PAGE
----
An NSU Tale Wolfgang and Roy

by Roy and Chris

Les Davenport, I a few other members of the Kent 3 Star Sidecar Club were escorting some German riders back to Dover to catch their ferry home.  On arriving in Dover we had to wait for the boat to come in and off-load.  Some riders coming off the boat told us that Wolfgang was in the customs office as he wanted to import his new outfit, so I waited to ride home with him.  He was riding a NSU Max outfit; the engine size was 250 cc.  Most British 250 cc motorbikes from the mid 1950’s with a sidecar attached would be lucky to top 60 mph.  My 1951 Triumph Speedtwin 500 cc outfit would hold a steady 70 mph and I did not expect the NSU to go as well as it did.  On this occasion I was on my Matchless solo and I started off pretty steady – 45 mph, then 50 and 55, with Wolfgang’s NSU still hanging in there at 65 mph.  Eventually I pulled away; however, the NSU had an excellent engine for its size. Eventually we arrived in Shorne where Les and Rosa lived.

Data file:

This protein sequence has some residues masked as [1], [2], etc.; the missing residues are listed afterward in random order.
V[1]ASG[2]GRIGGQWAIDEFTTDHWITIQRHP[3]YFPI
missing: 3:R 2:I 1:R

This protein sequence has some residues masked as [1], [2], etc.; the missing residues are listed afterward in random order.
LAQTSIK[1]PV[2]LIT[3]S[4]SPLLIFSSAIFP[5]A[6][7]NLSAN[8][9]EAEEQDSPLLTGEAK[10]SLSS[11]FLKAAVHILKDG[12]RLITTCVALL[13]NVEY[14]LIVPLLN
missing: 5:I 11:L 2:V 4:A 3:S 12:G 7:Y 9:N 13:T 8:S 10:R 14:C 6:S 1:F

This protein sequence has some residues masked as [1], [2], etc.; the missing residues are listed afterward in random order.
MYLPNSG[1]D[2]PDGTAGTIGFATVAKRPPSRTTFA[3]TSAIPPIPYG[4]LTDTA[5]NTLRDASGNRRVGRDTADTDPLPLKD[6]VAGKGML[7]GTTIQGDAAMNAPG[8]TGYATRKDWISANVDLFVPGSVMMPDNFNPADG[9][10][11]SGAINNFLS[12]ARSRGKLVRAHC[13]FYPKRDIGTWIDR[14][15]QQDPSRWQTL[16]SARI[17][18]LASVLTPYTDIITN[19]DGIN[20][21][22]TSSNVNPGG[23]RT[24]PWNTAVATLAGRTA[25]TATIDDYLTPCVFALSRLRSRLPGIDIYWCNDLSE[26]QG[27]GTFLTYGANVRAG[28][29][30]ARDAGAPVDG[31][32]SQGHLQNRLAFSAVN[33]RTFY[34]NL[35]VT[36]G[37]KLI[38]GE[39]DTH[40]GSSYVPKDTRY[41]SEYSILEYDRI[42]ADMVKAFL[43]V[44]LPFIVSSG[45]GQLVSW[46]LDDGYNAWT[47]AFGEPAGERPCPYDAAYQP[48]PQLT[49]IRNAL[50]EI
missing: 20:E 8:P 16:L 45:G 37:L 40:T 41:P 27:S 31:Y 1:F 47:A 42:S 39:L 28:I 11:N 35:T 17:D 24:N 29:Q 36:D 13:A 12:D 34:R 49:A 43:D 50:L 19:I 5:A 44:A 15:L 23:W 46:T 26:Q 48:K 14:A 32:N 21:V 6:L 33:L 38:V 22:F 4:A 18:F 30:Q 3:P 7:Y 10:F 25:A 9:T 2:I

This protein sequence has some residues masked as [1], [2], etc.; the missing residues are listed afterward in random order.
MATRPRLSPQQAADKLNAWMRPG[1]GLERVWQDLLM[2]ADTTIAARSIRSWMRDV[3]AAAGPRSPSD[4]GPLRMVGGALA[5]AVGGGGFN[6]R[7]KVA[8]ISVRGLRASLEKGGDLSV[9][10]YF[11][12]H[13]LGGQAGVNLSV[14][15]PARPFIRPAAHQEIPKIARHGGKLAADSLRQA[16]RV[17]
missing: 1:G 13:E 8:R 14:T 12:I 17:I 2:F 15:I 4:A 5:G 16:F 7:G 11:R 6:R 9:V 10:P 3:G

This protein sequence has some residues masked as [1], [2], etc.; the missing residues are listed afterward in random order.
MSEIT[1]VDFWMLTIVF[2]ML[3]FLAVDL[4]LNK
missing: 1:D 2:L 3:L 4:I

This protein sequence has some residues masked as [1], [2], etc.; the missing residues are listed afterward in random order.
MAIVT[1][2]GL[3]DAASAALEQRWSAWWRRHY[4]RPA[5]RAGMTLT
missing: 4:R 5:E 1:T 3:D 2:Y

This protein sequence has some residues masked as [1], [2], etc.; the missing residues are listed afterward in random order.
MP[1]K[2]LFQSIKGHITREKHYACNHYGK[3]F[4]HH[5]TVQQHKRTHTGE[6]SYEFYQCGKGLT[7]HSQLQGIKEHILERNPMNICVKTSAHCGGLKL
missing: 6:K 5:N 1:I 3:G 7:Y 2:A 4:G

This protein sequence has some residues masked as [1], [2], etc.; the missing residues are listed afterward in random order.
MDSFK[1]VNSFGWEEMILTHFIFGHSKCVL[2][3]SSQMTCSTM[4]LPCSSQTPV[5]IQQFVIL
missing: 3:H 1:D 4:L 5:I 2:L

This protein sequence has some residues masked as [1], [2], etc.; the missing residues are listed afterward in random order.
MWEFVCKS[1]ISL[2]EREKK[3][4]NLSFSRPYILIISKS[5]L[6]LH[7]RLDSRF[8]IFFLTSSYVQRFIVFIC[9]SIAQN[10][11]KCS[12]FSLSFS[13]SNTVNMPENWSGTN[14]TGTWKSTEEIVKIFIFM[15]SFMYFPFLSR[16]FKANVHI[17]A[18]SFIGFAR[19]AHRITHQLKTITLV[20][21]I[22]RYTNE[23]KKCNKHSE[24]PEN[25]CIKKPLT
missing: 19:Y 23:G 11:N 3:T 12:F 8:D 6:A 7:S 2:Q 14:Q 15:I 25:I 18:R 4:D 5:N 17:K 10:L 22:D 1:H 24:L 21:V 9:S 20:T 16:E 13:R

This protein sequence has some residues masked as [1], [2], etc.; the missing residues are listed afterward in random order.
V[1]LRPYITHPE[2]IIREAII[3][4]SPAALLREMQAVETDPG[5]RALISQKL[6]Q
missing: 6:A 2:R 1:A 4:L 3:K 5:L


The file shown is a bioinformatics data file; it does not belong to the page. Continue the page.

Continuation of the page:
Wolfgang starting up his NSU

This outfit would run all day at 55 / 60 mph on a level road with two people aboard and would head up towards 80 mph on a decent down-hill slope.  The sidecar was held on with a three-point fixing, and these fixings were tightened with your thumbs – no spanners required.  This was a brilliant system; it was so easy to convert back to a solo – only a few minutes to get the sidecar off and not much longer to put the outfit back together again.  Wolfgang and I could manage this quite quickly.  Sometimes, if the traffic was really heavy, we opted for two wheels and dumped the sidecar at the side of the road and collected it later!!  Wolfgang was better at riding an outfit than me – on one occasion we went the length of Gravesend High Street on two wheels – with me in the chair!!!!.